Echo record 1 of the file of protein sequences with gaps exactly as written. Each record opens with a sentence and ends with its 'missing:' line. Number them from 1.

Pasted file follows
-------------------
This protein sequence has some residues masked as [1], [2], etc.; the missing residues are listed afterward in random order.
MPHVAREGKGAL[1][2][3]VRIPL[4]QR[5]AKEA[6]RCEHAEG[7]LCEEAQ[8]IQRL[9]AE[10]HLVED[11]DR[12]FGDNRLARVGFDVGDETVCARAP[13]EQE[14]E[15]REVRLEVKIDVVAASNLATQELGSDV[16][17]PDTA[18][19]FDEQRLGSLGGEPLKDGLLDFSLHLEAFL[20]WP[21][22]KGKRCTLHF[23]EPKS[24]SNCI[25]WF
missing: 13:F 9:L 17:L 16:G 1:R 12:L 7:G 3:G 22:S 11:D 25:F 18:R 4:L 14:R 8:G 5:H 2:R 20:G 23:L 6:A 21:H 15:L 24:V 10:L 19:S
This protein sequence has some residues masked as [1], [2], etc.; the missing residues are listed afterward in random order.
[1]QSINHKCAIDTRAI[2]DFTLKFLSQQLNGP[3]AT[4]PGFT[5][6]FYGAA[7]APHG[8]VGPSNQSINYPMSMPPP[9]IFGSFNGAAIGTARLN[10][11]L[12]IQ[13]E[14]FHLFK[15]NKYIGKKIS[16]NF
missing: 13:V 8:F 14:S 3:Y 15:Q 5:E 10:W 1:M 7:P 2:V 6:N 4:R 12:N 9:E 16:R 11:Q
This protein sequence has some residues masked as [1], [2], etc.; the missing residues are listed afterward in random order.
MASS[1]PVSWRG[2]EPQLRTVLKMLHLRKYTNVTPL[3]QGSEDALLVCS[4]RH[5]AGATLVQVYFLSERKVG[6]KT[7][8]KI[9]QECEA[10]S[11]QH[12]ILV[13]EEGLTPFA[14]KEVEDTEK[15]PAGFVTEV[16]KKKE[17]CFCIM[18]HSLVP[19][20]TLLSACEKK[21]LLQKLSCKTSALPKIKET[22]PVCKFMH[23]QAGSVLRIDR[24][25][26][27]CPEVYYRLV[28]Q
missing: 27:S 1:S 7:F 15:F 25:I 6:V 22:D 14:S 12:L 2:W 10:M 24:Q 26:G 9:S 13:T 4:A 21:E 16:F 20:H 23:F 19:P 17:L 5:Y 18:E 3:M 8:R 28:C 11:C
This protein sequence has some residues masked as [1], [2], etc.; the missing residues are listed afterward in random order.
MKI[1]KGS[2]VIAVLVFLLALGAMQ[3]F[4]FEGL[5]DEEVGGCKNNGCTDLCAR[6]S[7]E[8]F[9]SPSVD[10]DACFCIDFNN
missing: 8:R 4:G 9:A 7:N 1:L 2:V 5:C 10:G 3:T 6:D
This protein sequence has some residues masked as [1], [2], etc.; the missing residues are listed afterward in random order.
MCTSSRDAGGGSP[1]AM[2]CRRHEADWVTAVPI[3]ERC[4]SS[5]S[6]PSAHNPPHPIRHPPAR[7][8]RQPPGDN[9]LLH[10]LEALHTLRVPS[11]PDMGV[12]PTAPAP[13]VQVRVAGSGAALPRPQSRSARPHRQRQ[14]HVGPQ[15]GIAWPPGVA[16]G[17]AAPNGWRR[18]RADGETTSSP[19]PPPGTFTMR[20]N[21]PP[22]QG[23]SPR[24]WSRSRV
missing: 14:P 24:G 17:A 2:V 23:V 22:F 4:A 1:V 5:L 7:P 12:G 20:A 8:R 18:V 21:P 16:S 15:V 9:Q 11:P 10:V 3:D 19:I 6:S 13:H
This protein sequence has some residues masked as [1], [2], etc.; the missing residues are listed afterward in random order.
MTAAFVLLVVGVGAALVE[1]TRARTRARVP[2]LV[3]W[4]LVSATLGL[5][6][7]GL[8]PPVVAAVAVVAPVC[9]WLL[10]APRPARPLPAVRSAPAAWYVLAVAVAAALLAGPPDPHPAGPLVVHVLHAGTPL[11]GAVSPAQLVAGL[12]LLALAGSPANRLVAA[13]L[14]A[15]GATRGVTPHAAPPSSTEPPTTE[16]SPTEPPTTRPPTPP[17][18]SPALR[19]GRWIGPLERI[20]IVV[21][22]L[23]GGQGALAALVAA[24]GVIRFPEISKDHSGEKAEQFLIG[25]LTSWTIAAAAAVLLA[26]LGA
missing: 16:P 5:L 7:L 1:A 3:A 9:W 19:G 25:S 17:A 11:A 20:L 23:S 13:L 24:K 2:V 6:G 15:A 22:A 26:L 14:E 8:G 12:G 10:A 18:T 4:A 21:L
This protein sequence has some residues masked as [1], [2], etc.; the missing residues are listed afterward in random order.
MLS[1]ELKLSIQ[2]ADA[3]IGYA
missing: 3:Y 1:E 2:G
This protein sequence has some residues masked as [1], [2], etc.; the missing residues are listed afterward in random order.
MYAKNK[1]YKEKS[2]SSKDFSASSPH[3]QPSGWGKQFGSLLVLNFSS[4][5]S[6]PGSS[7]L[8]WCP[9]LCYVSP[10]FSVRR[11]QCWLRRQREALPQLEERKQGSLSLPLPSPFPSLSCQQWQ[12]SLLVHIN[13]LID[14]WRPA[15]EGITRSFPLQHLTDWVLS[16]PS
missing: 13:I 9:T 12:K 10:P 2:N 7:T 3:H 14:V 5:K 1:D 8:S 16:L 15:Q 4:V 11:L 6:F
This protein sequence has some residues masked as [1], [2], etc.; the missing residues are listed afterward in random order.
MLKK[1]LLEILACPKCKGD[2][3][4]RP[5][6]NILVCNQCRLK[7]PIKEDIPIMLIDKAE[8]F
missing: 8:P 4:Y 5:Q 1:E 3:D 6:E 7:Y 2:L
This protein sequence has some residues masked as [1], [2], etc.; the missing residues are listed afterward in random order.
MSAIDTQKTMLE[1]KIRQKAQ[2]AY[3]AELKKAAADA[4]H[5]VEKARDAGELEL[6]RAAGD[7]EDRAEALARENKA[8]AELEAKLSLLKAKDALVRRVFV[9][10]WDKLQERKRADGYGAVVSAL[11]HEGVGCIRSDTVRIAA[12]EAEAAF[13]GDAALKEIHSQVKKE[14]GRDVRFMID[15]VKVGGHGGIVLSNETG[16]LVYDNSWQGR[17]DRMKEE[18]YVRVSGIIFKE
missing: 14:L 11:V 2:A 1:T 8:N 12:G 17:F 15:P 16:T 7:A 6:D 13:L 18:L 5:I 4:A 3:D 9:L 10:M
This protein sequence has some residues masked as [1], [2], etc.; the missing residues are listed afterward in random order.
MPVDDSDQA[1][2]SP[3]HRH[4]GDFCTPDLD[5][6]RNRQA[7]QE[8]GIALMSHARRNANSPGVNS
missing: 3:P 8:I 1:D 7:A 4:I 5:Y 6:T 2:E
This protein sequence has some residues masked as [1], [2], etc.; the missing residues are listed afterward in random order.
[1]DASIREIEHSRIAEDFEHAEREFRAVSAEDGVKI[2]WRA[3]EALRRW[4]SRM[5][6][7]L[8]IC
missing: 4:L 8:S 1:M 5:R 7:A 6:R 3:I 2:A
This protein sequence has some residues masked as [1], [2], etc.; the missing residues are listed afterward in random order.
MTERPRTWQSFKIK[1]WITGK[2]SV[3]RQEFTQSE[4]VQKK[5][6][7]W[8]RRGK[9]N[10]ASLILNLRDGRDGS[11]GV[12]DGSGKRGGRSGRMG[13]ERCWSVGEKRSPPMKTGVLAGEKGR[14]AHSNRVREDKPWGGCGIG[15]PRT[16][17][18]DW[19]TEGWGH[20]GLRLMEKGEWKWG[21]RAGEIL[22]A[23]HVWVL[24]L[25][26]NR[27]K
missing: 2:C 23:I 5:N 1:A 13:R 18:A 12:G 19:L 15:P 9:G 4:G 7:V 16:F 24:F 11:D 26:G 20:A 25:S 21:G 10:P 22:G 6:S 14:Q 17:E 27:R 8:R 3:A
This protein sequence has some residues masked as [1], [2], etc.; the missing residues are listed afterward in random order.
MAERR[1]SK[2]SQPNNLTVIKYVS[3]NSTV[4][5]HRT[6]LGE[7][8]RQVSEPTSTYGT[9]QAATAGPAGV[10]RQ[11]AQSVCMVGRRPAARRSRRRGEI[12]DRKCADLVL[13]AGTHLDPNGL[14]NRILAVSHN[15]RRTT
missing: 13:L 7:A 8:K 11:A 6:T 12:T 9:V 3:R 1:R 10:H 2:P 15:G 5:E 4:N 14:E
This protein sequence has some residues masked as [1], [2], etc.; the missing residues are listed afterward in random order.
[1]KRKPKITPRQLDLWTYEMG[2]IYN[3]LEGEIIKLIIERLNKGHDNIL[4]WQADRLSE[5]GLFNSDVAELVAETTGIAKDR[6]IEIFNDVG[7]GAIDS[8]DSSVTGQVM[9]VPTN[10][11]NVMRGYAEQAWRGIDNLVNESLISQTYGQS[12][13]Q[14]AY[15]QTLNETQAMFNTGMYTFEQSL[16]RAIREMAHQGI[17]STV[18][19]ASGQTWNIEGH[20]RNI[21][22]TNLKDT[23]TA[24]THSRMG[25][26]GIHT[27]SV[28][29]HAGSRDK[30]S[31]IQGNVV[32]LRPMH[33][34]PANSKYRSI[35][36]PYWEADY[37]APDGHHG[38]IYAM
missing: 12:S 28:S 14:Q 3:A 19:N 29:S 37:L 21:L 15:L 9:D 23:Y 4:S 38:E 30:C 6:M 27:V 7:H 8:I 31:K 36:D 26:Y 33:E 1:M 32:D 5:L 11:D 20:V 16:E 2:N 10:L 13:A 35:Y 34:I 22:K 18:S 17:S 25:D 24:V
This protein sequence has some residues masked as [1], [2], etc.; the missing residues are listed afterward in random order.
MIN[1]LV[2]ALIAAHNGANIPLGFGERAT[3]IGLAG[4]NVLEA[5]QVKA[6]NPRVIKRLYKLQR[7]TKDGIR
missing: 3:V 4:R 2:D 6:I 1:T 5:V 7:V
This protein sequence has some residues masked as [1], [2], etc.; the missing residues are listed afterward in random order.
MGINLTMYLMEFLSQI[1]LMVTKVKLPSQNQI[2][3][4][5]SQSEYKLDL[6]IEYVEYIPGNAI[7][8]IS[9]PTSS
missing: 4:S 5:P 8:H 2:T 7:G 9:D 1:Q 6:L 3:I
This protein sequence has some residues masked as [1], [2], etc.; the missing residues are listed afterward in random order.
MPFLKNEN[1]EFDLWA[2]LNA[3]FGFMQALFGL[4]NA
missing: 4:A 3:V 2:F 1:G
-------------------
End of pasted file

This protein sequence has some residues masked as [1], [2], etc.; the missing residues are listed afterward in random order.
MPHVAREGKGAL[1][2][3]VRIPL[4]QR[5]AKEA[6]RCEHAEG[7]LCEEAQ[8]IQRL[9]AE[10]HLVED[11]DR[12]FGDNRLARVGFDVGDETVCARAP[13]EQE[14]E[15]REVRLEVKIDVVAASNLATQELGSDV[16][17]PDTA[18][19]FDEQRLGSLGGEPLKDGLLDFSLHLEAFL[20]WP[21][22]KGKRCTLHF[23]EPKS[24]SNCI[25]WF
missing: 13:F 9:L 17:L 16:G 1:R 12:L 7:G 3:G 22:S 11:D 25:F 18:R 4:L 14:R 8:G 5:H 2:R 20:G 23:L 6:A 21:H 15:L 24:V 10:L 19:S